Posted by: liturgicalyear | July 14, 2011

More on dedication of the months of the year

As I was reflecting on my last post, I thought about another way to use a lapbook to teach our children and students about how the Church dedicates each month of the year to a different devotion. 

Most CCD classes begin in September, so I organized the lapbook in such a way that a single dedication can be introduced monthly rather than doing the year as a whole.  I also incorporated the colors of the liturgical seasons so the children can be more aware of the rhythm of the wider the Church.  Liturgical colors do not correspond exactly to the monthly calendar.  The colors on the table below are those which are most likely to be used during the greater portion of the month.

The Church dedicates each month of the year to a particular devotion.  Depending on the source, slight variations in the list may occur:

Month                  Dedicated to                                     Liturgical color: 

  • September            Seven Sorrows of Mary                          Green
  • October                The Holy Rosary                                     Green
  • November             Poor Souls in Purgatory                          Green
  • December             The Immaculate Conception                    Purple
  • January                The Holy Name of Jesus                          White
  • February               The Holy Family                                     Green
  • March                   St. Joseph                                             Purple
  • April                     The Blessed Sacrament                           White
  • May                      The Blessed Mother                                Green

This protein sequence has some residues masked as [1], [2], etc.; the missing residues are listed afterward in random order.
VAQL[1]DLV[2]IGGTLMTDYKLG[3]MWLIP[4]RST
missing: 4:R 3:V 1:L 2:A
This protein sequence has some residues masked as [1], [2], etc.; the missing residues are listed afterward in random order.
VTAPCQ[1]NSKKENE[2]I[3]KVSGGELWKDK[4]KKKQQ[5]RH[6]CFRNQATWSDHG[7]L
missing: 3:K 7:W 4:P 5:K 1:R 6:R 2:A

• June                     Sacred Heart of Jesus                             Green
  • July                      The Precious Blood                                 Green
  • August                  Immaculate Heart of Mary                      Green

This time I did all the writing by hand and printed out the pictures from computer files.

1. Let’s begin in September.  September occurs during ordinary time and is the month dedicated to Our Lady of Sorrows.   Using green paper representing ordinary time, create a minibook for the Devotion to Our Lady of Sorrows.  The minibook is a green piece of paper that when folded in half makes a 3.5″ x 3.5″ square.  

2.  Start with a green piece of paper and fold it in half so the long sides go together, leaving you with a rectangle 11″ x 4.25″.  Trim .75″ off the long side so that you are left with a piece of paper folded in half which forms a rectangle 11″ x 3.5″.  Next, cut the rectangle perpendicular to the long side at 3.5″ lengths.  Here’s a picture to help you  better understand:

  3. Write the name of the month on the cover of the minibook:


4.  Draw or find a picture to represent the dedication and put it on the inside of the minibook.  Write a description of the dedication on the inside:

5. Make the lapbook itself using a manila folder.  Follow these instructions to properly fold a manila folder.  Put it all together by attaching the minibook created above onto the center portion of the open manila folder.  You will do this one month at a time, starting in the upper left corner of the lapbook and going across.  As the year progresses you will fill in the entire middle section of the lapbook.  Obviously, you’d have to do all the summer months at the end of the school year, as most CCD classes don’t meet.  Here’s what the inside will look like by the end of the year:

Note: Even though they appear to be pink, January and April are white.  I used the color paper I had on hand at home.  If I were doing this with a class, I would you a deeper green which is closer to the green vestments used during Mass.

Lapbooks can be a fun way to draw children into learning and introduce new ides.  They really like the finished product, too!

Blessings, Anne



  1. […] monthly devotion. You can adapt the lessons in this post to apply to Mary’s Seven Sorrows: Creating lapbooks. Learn more about Mary’s Seven […]

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